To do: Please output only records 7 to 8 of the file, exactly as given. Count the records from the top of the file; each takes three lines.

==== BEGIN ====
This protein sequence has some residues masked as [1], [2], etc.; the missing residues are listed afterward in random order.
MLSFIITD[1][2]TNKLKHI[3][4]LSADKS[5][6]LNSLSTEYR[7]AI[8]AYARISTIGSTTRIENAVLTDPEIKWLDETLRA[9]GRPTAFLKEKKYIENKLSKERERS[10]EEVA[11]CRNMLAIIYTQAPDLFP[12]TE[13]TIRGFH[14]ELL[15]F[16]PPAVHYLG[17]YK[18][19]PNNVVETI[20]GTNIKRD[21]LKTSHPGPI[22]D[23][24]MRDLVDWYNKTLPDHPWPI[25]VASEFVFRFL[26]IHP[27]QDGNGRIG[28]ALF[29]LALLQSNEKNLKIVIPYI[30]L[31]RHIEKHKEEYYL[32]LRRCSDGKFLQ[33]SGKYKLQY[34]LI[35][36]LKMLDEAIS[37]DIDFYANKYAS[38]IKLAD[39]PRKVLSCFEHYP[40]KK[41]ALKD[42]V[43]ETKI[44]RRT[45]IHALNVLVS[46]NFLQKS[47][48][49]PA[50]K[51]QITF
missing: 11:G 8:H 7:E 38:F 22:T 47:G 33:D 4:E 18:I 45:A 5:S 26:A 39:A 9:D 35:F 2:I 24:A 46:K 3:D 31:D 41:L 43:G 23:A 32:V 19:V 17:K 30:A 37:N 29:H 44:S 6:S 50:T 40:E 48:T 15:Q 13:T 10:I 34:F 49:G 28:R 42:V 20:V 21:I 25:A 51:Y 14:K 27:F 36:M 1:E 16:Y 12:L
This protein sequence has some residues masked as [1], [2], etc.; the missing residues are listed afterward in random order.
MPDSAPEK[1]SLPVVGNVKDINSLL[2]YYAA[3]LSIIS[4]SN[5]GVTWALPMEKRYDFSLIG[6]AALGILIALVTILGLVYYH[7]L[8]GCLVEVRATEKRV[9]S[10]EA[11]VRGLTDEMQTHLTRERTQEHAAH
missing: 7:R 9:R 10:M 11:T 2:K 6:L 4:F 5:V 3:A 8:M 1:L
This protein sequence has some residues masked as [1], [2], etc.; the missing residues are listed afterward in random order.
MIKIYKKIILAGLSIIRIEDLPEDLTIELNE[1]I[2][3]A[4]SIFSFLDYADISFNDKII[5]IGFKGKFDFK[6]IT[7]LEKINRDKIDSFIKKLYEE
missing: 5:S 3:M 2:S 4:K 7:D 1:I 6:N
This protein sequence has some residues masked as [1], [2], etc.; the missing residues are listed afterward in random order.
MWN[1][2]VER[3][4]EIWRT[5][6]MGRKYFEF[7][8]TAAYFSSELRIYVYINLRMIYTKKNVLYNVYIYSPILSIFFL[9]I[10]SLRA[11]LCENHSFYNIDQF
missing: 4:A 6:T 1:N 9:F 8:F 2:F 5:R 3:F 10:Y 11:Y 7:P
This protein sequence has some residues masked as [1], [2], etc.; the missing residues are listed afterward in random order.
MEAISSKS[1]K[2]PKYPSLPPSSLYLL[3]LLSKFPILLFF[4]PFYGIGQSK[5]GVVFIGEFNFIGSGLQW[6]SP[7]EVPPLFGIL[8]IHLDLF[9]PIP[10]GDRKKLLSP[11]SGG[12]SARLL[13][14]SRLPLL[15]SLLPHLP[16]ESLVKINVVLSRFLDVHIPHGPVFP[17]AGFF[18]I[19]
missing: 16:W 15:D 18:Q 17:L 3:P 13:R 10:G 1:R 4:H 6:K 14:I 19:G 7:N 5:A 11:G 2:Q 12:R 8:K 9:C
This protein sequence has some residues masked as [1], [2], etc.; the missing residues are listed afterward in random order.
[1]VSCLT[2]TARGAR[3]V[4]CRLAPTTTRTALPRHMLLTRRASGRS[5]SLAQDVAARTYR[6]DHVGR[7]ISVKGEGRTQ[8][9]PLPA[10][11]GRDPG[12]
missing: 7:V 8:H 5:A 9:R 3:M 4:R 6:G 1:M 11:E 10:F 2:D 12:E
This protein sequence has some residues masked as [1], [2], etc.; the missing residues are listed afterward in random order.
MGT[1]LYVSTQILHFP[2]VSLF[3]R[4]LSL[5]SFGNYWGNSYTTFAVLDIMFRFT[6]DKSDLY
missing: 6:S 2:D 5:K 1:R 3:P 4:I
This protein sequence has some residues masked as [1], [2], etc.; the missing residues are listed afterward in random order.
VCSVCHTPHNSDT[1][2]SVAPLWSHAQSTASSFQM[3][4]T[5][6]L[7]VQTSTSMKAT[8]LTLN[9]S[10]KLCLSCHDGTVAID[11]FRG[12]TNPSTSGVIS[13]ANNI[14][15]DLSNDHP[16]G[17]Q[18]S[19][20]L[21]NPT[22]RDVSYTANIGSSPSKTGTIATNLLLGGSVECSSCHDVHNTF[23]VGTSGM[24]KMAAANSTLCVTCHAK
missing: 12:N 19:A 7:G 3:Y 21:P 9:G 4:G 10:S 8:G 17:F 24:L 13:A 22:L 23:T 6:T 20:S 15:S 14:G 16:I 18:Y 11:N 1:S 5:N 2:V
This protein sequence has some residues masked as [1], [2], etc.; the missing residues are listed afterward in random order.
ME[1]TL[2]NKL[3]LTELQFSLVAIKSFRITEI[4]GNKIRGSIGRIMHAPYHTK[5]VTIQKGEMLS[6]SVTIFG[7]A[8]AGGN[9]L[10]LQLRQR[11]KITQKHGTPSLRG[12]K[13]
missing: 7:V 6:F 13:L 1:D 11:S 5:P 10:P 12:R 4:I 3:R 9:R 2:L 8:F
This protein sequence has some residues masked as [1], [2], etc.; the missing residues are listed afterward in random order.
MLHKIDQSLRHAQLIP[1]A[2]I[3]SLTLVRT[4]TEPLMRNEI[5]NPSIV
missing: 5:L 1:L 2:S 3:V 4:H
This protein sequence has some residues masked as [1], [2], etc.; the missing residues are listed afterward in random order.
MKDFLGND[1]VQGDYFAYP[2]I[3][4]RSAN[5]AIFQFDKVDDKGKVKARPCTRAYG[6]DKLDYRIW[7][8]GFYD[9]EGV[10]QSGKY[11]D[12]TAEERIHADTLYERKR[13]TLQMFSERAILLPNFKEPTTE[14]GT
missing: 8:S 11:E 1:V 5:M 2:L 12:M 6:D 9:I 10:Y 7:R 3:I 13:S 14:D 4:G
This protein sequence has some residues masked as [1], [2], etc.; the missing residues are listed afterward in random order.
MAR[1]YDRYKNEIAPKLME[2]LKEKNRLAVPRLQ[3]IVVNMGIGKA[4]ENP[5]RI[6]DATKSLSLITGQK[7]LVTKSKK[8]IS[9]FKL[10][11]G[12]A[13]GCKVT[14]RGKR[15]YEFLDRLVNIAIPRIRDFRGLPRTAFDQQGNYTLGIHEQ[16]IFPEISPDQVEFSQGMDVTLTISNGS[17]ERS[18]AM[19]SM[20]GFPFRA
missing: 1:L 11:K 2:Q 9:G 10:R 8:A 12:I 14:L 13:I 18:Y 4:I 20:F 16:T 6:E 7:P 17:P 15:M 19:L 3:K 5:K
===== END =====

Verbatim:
This protein sequence has some residues masked as [1], [2], etc.; the missing residues are listed afterward in random order.
MGT[1]LYVSTQILHFP[2]VSLF[3]R[4]LSL[5]SFGNYWGNSYTTFAVLDIMFRFT[6]DKSDLY
missing: 6:S 2:D 5:K 1:R 3:P 4:I
This protein sequence has some residues masked as [1], [2], etc.; the missing residues are listed afterward in random order.
VCSVCHTPHNSDT[1][2]SVAPLWSHAQSTASSFQM[3][4]T[5][6]L[7]VQTSTSMKAT[8]LTLN[9]S[10]KLCLSCHDGTVAID[11]FRG[12]TNPSTSGVIS[13]ANNI[14][15]DLSNDHP[16]G[17]Q[18]S[19][20]L[21]NPT[22]RDVSYTANIGSSPSKTGTIATNLLLGGSVECSSCHDVHNTF[23]VGTSGM[24]KMAAANSTLCVTCHAK
missing: 12:N 19:A 7:G 3:Y 21:P 9:G 4:G 10:S 8:G 17:F 24:L 13:A 22:L 23:T 6:T 20:S 15:S 14:G 16:I 18:Y 11:N 1:S 5:N 2:V